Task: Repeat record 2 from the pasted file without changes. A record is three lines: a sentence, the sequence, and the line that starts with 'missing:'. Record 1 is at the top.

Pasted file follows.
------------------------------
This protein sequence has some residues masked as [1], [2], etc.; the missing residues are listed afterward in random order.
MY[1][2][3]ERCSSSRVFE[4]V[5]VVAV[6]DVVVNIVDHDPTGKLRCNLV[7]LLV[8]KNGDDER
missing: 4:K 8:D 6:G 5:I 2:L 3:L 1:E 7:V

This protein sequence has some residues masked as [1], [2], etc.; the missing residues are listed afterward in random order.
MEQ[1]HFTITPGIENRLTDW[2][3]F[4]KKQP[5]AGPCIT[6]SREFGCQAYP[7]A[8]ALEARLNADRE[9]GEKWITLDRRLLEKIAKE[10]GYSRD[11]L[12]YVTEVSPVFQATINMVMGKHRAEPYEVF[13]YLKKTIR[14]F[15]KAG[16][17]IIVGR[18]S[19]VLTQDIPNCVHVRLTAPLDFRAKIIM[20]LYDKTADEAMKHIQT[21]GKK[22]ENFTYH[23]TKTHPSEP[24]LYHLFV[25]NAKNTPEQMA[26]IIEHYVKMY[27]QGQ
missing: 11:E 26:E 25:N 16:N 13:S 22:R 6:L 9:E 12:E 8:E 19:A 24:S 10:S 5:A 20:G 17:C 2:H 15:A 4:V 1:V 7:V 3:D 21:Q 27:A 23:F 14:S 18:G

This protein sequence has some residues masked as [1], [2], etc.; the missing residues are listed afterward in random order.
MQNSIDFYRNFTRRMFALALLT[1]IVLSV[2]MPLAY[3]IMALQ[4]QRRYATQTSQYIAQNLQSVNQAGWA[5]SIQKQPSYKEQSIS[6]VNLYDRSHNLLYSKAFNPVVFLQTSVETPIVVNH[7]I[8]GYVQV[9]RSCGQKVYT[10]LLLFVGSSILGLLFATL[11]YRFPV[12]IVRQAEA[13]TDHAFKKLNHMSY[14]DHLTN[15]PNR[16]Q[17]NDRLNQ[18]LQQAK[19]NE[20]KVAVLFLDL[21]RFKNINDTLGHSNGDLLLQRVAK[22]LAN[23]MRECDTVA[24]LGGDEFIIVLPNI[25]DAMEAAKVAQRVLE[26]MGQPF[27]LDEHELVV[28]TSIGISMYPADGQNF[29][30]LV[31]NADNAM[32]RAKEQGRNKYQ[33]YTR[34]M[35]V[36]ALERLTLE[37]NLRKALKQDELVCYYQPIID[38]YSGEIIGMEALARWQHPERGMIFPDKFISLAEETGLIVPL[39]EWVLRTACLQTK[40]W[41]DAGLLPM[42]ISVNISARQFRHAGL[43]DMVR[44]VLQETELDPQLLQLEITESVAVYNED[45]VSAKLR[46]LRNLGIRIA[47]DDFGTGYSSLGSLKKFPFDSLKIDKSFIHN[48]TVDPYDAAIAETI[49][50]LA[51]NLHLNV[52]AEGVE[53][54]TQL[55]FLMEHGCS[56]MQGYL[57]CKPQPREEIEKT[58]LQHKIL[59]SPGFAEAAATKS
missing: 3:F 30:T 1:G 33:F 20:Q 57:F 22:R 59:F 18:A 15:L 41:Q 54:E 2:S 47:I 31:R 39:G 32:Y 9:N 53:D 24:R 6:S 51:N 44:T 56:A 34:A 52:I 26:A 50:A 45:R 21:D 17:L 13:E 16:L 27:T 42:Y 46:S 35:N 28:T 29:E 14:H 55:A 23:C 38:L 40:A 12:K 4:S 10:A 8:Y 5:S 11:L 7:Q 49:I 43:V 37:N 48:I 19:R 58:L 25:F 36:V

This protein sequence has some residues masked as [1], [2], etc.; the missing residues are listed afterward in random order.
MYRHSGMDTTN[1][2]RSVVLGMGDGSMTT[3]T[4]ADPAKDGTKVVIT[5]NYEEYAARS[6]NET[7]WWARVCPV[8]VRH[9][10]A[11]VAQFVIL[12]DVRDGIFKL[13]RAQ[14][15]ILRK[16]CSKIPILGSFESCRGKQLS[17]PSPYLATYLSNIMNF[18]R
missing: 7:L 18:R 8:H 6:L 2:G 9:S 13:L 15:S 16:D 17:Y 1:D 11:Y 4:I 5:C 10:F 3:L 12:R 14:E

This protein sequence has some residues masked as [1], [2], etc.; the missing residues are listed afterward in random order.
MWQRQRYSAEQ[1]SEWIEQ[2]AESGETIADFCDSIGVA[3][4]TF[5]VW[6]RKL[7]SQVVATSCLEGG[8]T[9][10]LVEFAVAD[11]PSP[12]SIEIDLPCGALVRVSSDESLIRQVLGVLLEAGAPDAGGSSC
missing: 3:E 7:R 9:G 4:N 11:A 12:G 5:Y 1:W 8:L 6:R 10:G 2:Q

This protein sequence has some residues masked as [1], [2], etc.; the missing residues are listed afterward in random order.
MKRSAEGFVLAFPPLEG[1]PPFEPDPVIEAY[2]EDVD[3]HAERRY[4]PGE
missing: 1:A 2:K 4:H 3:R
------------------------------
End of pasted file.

This protein sequence has some residues masked as [1], [2], etc.; the missing residues are listed afterward in random order.
MEQ[1]HFTITPGIENRLTDW[2][3]F[4]KKQP[5]AGPCIT[6]SREFGCQAYP[7]A[8]ALEARLNADRE[9]GEKWITLDRRLLEKIAKE[10]GYSRD[11]L[12]YVTEVSPVFQATINMVMGKHRAEPYEVF[13]YLKKTIR[14]F[15]KAG[16][17]IIVGR[18]S[19]VLTQDIPNCVHVRLTAPLDFRAKIIM[20]LYDKTADEAMKHIQT[21]GKK[22]ENFTYH[23]TKTHPSEP[24]LYHLFV[25]NAKNTPEQMA[26]IIEHYVKMY[27]QGQ
missing: 11:E 26:E 25:N 16:N 13:S 22:R 6:L 9:E 12:E 8:E 19:A 24:S 10:S 5:A 20:G 17:C 2:H 15:A 4:V 1:V 7:V 3:D 21:Q 27:A 23:F 14:S 18:G